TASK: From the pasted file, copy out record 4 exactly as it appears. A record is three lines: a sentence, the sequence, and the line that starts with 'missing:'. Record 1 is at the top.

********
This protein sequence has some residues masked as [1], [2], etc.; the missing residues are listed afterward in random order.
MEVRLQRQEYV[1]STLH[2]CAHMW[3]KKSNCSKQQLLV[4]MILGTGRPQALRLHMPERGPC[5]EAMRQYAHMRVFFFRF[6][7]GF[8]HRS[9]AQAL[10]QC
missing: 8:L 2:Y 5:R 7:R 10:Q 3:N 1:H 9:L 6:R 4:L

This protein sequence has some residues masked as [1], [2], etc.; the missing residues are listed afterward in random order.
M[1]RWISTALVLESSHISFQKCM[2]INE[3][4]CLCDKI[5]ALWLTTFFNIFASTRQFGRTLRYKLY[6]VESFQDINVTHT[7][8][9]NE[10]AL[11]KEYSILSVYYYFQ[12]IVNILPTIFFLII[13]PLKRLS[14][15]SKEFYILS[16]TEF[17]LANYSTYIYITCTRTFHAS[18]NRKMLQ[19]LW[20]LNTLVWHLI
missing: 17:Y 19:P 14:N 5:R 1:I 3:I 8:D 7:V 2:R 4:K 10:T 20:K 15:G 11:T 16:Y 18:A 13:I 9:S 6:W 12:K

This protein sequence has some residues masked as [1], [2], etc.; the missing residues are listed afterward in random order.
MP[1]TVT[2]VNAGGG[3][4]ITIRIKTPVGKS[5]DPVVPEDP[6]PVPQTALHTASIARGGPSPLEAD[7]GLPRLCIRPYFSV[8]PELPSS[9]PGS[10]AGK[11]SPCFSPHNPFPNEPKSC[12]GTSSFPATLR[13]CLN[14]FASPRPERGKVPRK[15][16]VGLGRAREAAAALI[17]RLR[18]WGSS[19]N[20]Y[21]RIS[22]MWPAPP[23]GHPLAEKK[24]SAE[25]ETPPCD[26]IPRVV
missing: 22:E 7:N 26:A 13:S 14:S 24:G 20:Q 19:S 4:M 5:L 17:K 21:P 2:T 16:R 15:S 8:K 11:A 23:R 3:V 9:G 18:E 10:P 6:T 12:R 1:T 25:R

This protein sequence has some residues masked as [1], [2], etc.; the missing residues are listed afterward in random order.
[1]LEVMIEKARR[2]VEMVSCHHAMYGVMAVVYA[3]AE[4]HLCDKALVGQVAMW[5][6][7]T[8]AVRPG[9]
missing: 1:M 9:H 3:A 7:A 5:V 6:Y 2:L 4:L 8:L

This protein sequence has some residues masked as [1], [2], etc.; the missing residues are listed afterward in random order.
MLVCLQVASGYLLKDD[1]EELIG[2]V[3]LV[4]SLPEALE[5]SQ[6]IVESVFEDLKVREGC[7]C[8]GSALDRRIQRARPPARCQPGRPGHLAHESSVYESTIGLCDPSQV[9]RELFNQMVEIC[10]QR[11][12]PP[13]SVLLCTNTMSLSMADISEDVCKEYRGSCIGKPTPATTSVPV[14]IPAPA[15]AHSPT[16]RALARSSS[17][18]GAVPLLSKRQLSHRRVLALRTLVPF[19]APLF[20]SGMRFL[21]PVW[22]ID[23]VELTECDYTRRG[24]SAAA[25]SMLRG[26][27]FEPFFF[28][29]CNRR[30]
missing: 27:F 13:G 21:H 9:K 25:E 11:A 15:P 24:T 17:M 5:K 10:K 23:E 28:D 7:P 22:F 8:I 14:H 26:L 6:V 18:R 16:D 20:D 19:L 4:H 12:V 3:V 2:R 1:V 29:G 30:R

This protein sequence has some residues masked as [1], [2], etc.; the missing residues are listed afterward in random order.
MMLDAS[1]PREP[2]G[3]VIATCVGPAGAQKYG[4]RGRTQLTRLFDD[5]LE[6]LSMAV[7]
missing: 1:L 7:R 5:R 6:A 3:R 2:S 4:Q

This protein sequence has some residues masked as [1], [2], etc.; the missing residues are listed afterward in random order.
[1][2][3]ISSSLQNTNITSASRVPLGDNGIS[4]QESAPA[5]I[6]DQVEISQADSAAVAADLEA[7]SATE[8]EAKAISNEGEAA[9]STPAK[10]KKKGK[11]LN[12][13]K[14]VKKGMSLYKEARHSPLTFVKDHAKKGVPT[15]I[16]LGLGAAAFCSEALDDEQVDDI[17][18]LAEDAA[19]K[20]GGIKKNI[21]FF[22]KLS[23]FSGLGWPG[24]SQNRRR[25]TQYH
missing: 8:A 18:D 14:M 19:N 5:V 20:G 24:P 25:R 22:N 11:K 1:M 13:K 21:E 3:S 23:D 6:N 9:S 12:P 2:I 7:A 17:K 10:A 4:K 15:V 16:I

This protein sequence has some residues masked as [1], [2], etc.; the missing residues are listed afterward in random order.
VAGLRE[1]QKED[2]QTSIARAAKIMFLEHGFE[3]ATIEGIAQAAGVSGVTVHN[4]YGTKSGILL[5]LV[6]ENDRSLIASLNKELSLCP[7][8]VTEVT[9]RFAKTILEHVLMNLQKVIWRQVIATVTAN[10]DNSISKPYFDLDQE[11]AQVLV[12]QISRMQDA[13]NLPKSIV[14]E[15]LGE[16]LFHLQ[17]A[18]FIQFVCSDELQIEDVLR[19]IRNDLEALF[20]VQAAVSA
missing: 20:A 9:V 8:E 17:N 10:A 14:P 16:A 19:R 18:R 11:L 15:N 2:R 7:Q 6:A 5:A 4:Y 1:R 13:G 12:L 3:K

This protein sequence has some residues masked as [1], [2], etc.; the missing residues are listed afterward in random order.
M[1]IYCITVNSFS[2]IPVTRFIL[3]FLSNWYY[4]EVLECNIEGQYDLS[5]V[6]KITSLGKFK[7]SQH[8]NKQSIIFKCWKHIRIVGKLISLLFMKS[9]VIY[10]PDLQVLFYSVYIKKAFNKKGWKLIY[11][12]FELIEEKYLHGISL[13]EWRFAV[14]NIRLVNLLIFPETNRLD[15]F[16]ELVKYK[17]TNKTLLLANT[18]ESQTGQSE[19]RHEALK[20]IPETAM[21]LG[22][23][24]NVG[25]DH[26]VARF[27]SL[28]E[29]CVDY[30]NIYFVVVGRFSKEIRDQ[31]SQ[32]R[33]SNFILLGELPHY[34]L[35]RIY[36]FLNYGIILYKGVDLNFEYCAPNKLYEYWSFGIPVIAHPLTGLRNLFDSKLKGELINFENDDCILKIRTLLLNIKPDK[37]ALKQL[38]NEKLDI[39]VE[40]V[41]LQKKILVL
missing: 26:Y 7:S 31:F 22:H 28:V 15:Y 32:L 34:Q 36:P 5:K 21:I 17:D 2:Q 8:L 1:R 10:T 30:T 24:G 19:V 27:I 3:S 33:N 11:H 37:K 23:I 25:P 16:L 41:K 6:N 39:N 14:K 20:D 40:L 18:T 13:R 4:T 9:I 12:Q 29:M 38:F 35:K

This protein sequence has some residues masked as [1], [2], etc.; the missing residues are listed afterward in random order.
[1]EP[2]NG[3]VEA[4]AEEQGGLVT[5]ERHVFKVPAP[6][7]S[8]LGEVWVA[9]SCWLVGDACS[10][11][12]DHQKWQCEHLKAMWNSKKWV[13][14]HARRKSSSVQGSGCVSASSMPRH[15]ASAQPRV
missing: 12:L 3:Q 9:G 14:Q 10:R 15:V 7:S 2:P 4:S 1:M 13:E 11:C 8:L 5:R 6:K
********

This protein sequence has some residues masked as [1], [2], etc.; the missing residues are listed afterward in random order.
[1]LEVMIEKARR[2]VEMVSCHHAMYGVMAVVYA[3]AE[4]HLCDKALVGQVAMW[5][6][7]T[8]AVRPG[9]
missing: 1:M 9:H 3:A 7:A 5:V 6:Y 2:L 4:L 8:L